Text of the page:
Coalition politics only became a facet of Indian politics after 1984 and even then, it didn’t have much of an impact until about a decade ago.

Many of the regional parties that we see today didn’t develop organically and their births were to some extent induced by the enactment of the Armed Forces Special Powers Act 1958 (AFSPA) which initially came into force to address the troubles in Assam but was later extended to cover “disturbed areas” in Arunachal Pradesh, Bengal, J & K, Manipur, Mizoram, Nagaland, Punjab, and Tripura and the sudden sprouting of many of the regional parties that we see today was to some degree stimulated to quell the ethnic and racial tensions there.

At this stage it doesn’t look like there is much of a choice not at state level anyway. Nothing is going to stop the birth and growth of these regional parties, unless of course there are some legal or constitutional changes made and the number of political parties in the country are limited or individuals are prohibited from forming new political parties, but to do that would be to go against the principles of democracy, and for obvious reasons it is something that most people don’t want to see happen.

India is entering a phase where regional politics is gaining ground and the two major political parties are faltering at state levels. However, that in itself is not necessarily a bad thing and as long as the regional parties can be limited to state assemblies, then the federal issues can be ironed out by the two major parties i.e. the BJP and the INC.

In all fairness it is not practical to expect total and complete coverage of all 29 states, and even writers and journalists restrict themselves to specific states, they would have to if they wanted to do their jobs effectively, and that is because of the overwhelming number of issues that each state is faced with and many of these issues have to be addressed at state levels because a majority of these issues involve ethnic and racial interests.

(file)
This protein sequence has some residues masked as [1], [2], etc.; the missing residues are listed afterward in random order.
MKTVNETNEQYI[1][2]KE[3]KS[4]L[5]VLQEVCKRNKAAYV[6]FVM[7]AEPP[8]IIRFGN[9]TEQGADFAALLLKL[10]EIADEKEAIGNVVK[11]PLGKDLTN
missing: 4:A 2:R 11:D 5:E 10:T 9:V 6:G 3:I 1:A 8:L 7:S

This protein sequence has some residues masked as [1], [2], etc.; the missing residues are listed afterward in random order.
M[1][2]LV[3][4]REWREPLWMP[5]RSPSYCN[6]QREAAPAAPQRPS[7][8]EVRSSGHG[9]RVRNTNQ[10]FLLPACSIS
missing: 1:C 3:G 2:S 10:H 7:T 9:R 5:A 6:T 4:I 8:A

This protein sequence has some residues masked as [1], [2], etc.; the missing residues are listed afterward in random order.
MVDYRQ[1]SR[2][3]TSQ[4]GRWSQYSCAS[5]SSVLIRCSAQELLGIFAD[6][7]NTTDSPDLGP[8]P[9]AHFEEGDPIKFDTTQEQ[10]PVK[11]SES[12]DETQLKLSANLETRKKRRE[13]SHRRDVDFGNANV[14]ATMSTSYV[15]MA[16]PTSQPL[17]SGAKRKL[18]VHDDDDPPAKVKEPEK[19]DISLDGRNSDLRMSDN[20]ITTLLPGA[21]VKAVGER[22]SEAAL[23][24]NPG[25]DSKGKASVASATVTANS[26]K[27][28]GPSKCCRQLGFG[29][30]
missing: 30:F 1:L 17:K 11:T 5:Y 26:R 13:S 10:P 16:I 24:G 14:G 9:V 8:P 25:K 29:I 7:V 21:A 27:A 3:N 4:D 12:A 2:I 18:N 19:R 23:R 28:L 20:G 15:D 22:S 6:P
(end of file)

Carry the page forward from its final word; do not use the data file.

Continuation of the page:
Copyright © 2019 by Kathiresan Ramachanderam

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Protests in Arunachal Pradesh

Arunachal Pradesh is currently rocked by a string of protests that have been sparked by the government’s decision to grant permanent residency certificates to six communities that are not included in the Arunachal Pradesh scheduled tribes list. Permanent residency certificates have also been granted to ex-servicemen who are from the Gurkha community.

While some view it as a move to gain some sort of political leverage, the fact remains that there isn’t any reason why any of them, especially if they have been domiciled in the state, should not be granted permanent residency certificates.

A scheduled tribe, as per Article 342 of the Constitution of India, is a tribe that is indigenous to a particular locality (the scheduled tribes list varies from state to state).

It is an important move, given the fact that it will affect the rights of the six tribes and the ex-servicemen to own land and unless they’ve been issued permanent residency certificates, they may not get titles or deeds to land even if they have purchased the land or have occupied the land for a period of more than ten years (it effectively negates or does away with squatters rights).

It may sound harsh, but it does protect the rights of those that belong to indigenous or rural communities. All too often we hear stories of tribes-people who are forced to sell their land because of a bad harvest or a series of bad harvests to some rich developer who has no roots in the state and have to relocate somewhere else as a result. From that perspective, the current laws with regards to ownership of land in the state are not at all bad.

Five of the tribes in question, the Deoris, Sonowals, Kacharis, Misings, and Morans are from Assam or are listed as Assamese tribes while the sixth tribe, the Adivasis, makeup 8.6% of India’s total population, so they are by no means a small community, and granting them permanent residency certificates is especially important because of their perceived links to the Marxist and Maoist movements in India.

To alienate them, or any other tribe for the matter, any further, might push them closer to the Marxists and the Maoists whose influences both the major parties are doing their best to curb.